See “Topical antibiotics and antiseptics available in New Zealand” for information on available medicines

If topical antibiotics are prescribed, instruct the patient to use the medicine for up to seven days only and to discard the tube after this time. The practice of saving an unfinished tube as a “go-to” first-aid measure for household members should be strongly discouraged.5

Topical antibiotics and antiseptics available in New Zealand

Two topical antibiotics and two topical antiseptics for use on the skin are currently subsidised in New Zealand.*

The topical antibiotics are:6

  • Fusidic acid (sodium fusidate) cream or ointment 2% – 15 g tube, fully subsidised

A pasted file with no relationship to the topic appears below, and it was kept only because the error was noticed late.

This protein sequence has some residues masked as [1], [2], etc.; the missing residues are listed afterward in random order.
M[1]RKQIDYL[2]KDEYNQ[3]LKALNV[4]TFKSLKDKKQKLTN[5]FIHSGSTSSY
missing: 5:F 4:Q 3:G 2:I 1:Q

• Mupirocin ointment 2% – 15 g tube, partially subsidised

The topical antiseptics are:6

  • Hydrogen peroxide cream 1% – 15 g tube, fully subsidised (also available over-the-counter in a 10 g or 25 g tube)
  • Povidone-iodine ointment 10% – 25 g tube, fully subsidised (also available over-the-counter in a range of tube sizes)

* Other topical antibiotics are available, e.g. for acne and for infections of the eye and nose, including fusidic acid as an eye gel (Fucithalmic). Compound preparations, e.g. fusidic acid + betamethasone valerate (Fucicort, partly subsidised) and hydrocortisone + natamycin + neomycin (Pimafucort, fully subsidised) are also available. The use of these medicines is not covered in this resource, however, similar restraints with prescribing should also apply to these medicines.

For a snapshot of national and individual prescribing data for these topical medicines, see: “Prescribing of topical medicines for skin infections

Limit the use of fusidic acid in the management of impetigo